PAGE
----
Again please clarify if the photo is from your Improved Car shown on your profile.
Also if anyone else has some Assembly Plant numbers, please let me know. Keep those Body Numbers and Assembly Plant numbers coming….
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Hap , thanks again for all the information , yes the Tudor is the one the body numbers that I gave you are from , it is also the sedan listed on my profile , just picked this up last October it had been off the road since 1952 , my apprentice and I got it running and it's been fun , gotta get back to my roadster pick up this fall , just enjoying time spent with my boys working on the Tudor and field testing so.. It is a 1927 model then ??
The engine #14,408,302 would have been considered 1927 model by Ford. Do you have the same # on the top of the frame by the passengers feet? If so, it's the original engine to the car. Other 1927 signs are headlamps mounted directly on a cross brace between the fenders. Wire wheels became standard on closed cars first later on. The car may still have been registered as a '26 by the state since it was likely on the road before calendar 1927. Does the engine still have a vaporizer carb?
No vaporizer It had a rayfield uf on it that I traded to Stan Howe for a Holley nh , I will check the frame numbers tonight when I get home from work and let you know . When did they start putting wire wheels on as standard . This had an AC speedo on wooden spokes but cables were gone , Thanks for the help.
According to a december 31,1926 letter from the Chicago branch assembly plant, Tudors got black wires as standard equipment from January 3, 1927. Other assembly plants introduced them slightly earlier or slightly later, but by the spring of 1927 wires were standard on all closed Fords. (source: Bruce's encyclopedia here at this website)
Here's a good one , engine number is 14408302 and frame number is 14408320 , looks like the number guy messed up
It happens, there have been some really weird VIN and data plate goofs in the Mopar collectible world.
Which one of the # did you get on the title?
The engine number , looking at my roadster pick up numbers now frame numbers on that are barely legible almost unstruck , the frame on that was super nice so don't think they were ever in there hard , engine number on it is 13422487
Your roadster pickup has a march 25, 1926 engine number, so it would have been called a '26 by Ford. I suppose it doesn't have any brace between the front fenders at the headlights at all? (many got accessory braces, though)
Thank you !! No , it had a factory headlight bar , unfortunately I was intemperate in my youth and disassembled the truck for restoration immediately ( against my fathers advise ) and only have a couple of film pictures of it assembled . Fast forward 20 years marriage and three kids and it's all I can do to remove bad wood from the Tudor top without trying to find some reason to keep it I have every nut and bolt from the roadster Pick up ,( no top when I got it ) and was actually back in the restoration mode for it when I ended up with the Tudor I swear I'm adhd because just a few weeks ago I picked up a 1931 slant window town sedan ( which I'm not starting on until both of my Ts are done ....probably ..)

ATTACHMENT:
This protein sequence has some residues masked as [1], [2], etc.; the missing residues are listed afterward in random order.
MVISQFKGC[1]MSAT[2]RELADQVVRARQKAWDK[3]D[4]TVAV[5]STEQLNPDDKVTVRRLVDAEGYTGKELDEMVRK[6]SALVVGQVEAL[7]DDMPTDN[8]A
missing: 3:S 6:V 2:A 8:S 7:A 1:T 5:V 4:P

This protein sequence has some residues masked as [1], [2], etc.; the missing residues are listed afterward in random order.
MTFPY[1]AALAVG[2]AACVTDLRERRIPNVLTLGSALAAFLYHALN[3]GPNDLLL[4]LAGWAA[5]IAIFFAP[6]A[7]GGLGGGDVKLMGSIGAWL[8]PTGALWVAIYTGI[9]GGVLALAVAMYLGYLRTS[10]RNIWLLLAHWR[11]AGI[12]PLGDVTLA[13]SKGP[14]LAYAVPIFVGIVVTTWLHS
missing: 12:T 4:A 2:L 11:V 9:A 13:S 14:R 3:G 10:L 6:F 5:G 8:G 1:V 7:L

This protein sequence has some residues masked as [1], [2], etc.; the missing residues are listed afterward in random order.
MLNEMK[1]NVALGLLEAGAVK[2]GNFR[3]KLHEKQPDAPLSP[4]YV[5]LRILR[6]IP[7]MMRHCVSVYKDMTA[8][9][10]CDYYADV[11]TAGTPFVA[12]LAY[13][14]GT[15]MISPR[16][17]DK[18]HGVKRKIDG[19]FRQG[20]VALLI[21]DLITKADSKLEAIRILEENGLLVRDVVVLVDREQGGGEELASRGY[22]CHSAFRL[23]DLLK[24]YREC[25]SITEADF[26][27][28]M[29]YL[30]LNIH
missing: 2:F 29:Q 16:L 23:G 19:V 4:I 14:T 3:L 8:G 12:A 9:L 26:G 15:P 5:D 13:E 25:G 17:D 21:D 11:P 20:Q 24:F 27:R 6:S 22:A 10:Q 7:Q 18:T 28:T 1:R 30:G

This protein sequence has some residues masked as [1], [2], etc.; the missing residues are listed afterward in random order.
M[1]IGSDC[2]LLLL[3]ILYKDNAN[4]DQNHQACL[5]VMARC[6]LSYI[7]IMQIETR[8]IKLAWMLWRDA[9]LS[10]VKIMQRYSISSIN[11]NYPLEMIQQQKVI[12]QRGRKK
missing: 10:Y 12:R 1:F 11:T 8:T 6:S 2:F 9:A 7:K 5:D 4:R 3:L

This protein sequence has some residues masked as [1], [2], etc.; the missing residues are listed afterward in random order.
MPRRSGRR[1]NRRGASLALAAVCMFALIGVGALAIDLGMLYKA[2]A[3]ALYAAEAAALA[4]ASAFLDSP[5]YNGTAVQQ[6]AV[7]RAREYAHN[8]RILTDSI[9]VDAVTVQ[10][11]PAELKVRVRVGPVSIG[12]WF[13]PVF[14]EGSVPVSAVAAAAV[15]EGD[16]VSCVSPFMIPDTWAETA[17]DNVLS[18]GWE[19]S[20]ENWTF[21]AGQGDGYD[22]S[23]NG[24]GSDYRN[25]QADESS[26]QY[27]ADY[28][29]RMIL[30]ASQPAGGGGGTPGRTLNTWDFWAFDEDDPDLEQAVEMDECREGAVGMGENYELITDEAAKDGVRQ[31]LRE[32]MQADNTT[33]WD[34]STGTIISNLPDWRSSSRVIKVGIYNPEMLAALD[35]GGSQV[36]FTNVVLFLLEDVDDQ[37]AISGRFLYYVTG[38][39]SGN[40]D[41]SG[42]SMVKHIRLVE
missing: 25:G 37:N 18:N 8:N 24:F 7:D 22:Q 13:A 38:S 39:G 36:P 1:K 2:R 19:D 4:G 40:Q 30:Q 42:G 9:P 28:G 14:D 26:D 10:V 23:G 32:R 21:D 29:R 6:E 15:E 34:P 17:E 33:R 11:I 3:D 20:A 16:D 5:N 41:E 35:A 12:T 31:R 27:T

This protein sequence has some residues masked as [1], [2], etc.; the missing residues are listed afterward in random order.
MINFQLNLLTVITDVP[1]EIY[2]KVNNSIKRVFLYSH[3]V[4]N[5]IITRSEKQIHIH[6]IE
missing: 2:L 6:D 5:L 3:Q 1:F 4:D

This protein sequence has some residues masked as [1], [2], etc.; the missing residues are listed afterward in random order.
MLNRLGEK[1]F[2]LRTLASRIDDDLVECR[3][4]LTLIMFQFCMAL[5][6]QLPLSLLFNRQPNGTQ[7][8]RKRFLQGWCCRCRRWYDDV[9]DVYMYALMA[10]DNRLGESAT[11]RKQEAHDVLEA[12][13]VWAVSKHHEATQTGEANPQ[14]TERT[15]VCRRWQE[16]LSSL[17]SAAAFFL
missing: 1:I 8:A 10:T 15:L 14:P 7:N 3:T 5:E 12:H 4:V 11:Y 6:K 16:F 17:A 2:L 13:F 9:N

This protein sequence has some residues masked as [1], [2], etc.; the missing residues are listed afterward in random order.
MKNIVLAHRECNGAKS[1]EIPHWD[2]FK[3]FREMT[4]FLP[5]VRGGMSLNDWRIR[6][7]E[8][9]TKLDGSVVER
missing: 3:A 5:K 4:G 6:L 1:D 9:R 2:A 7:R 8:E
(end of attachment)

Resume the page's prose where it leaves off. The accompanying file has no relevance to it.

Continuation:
Travis -- yes, it appears they stamped the frame with all the right numbers just a little off in the order of the numbers. By the way -- thanks for recruiting the next generation of Model T care takers!
Roger -- Bruce has a photo of four different style headlamps used on the 1926 model year cars. Of the 4 styles used only the early 1926 cars came without the tie bar. The last design which was also used on the 1926 model was the same design that was continued into the 1927 USA model year production. Note Bruce mentions that there were other variations in the tie bar used during the 1926 production before they finally settled on the final design. For photos of all 4 styles please see the 1926 section of the headlamps at: http://www.mtfca.com/encyclo/I-O.htm#lamps
Note on page 196 of “The English Ford Book” they comment that for the English Fords, the tie bar for the headlamps was not introduced until May/Jun 1926. So if Travis’ Mar 1926 Ford had been manufactured in England it would not have had the head light tie bar/cross bar. I would guess that some of the other countries that obtained parts from England may have also delayed when they introduced the headlight tie bar/cross bar. If you have some additional information on that, please let us know. A side note – the book also mentions that the roadster pickup was not offered in England (ref page 185-186). So his car would have been a roadster and not the roadster pickup. Do you know if the roadster pickup was offered in other European countries?
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No problem Hap , I'd like to thank you and all of the other VERY helpful people on this forum , without you guys , I'd probably just have a couple old cars in my garage , but now I have a couple old cars that run and one that my boys and I can putz around in while we restore the roadster pick up , the Tudor will eventually be restored as well but we are going to enjoy every second of our time with it ( and each other ) until then even got the wife to go for a spin the other day couldn't have done it without you guys and I'm sure I'll have hundreds and hundreds of questions to ask , so hopefully you guys can put up with me I only wish there were some t folks closer to my area that didn't have to travel too far to get together with me .